It was a quick moment, and I made mental note to come back and further explore this building with a camera. Upon returning for that purpose, it was clear the moment had passed. They had knocked down the original Buick sign and junked it up with a bunch more vinyl banners. But at least they haven’t torn down the building.

Yep, I probably just jinxed it.

Jennings Bank: In Plain Sight

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Jennings Station Road and Lewis & Clark Blvd.
Jennings, MO

Built in 1967, this building has always been a bank.  It is located in a nebulous part of North St. Louis County, where you move a block it’s Jennings, move a few blocks over it’s Bellefontaine Neighbors, though a bit of Moline Acres sneaks into a crack.  The bank that now occupies the building uses Jennings as their mailing address, so Jennings it is.

My paternal grandmother lived a few blocks away from here (with a Bellefontaine Neighbors mailing address), so I grew up with this bank as a normal part of daily life.  Back in the day, the concrete roof and columns were bright white, but the new beige does not diminish the dramatic tension of a delicate band of clerestory trapped between heavy concrete and solid brick.  Though the vertical blinds in the glass wall bump out do slightly mar the sense of floating.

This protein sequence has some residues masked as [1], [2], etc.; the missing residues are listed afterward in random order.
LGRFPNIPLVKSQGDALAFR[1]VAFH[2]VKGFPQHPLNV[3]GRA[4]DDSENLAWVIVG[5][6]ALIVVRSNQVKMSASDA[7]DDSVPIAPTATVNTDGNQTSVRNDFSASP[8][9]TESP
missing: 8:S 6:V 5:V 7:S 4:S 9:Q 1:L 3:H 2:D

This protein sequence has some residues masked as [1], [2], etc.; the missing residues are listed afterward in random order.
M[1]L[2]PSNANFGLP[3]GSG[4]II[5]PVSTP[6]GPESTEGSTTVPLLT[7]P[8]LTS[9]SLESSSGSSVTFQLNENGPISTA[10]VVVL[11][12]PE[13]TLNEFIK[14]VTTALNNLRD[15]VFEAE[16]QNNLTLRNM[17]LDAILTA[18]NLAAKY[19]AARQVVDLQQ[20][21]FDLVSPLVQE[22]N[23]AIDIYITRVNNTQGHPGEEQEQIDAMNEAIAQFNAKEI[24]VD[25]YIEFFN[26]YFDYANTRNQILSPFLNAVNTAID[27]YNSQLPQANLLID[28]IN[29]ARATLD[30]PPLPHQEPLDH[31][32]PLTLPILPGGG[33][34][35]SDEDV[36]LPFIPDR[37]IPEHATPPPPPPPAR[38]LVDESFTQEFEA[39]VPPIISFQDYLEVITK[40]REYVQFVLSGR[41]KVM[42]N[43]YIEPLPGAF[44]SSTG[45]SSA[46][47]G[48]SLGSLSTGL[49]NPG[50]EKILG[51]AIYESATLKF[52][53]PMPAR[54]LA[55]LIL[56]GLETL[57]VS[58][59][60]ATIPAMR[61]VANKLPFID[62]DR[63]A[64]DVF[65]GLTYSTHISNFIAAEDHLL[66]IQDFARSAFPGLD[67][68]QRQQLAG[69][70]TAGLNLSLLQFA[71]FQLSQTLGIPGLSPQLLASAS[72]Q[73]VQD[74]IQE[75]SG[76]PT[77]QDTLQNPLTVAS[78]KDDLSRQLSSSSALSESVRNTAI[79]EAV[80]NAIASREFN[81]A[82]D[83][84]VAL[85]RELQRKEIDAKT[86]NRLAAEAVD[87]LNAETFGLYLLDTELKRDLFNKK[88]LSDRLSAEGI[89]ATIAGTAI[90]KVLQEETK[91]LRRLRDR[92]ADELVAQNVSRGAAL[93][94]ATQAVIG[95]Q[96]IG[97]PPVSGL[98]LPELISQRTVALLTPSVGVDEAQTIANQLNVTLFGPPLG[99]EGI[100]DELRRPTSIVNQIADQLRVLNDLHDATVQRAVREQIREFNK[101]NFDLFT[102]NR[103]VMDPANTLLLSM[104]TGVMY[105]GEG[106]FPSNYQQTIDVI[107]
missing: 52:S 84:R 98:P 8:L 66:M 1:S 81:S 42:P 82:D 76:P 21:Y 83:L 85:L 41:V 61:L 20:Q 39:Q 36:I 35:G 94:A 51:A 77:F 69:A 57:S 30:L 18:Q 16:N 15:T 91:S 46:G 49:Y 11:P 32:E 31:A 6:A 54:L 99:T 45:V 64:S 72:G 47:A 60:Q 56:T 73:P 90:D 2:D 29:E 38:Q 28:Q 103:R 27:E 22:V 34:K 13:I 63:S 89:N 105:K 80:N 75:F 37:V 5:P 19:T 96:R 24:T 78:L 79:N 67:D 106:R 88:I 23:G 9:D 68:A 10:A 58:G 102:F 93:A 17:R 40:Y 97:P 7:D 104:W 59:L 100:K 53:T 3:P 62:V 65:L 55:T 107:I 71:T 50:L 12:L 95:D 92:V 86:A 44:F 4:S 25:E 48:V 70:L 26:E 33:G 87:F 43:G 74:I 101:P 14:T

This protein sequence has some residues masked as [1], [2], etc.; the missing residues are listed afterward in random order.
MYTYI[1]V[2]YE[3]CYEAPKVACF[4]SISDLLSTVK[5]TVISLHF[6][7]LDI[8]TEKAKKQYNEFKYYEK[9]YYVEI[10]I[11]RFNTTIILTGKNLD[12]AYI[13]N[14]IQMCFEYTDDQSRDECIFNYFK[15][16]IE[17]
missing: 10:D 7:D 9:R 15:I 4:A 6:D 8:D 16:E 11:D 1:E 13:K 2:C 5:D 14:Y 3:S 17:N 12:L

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But drive by at night to get a better sense of light vs. heavy.  Do you notice something odd between night and day?

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At night, the virile and industrial bank vault is left exposed, but during the day, those vertical blinds keep it hidden.  Back in the day, it was always exposed.  If anyone knows why the current inhabitants keep this curious blind parting schedule, please do share.

First Grade Flashback: Our Lady of Good Counsel

our lady of good counsel 1160 St. Cyr Road, Bellefontaine Neighbors, MO photo by toby weiss1160 St. Cyr Road, Bellefontaine Neighbors, MO
We were driving down Bellefontaine Road and we came to the intersection of Bellefontaine and St. Cyr. I say to Rob, “You know, I’ve never taken a left down this road. Let’s see what’s down there.”

As I turn, Rob says there’s this really great modern church at the top of the hill with a swooping concrete roof. He’s covered it on his website…and…I didn’t hear another word he said.

From the first glance of it, I was stunned. Pulling into the parking lot, I was overcome. I’d obviously been down this road before, many times, a long, long time ago. This was the church my Grandma Weiss went to and I’d been inside it many, many times.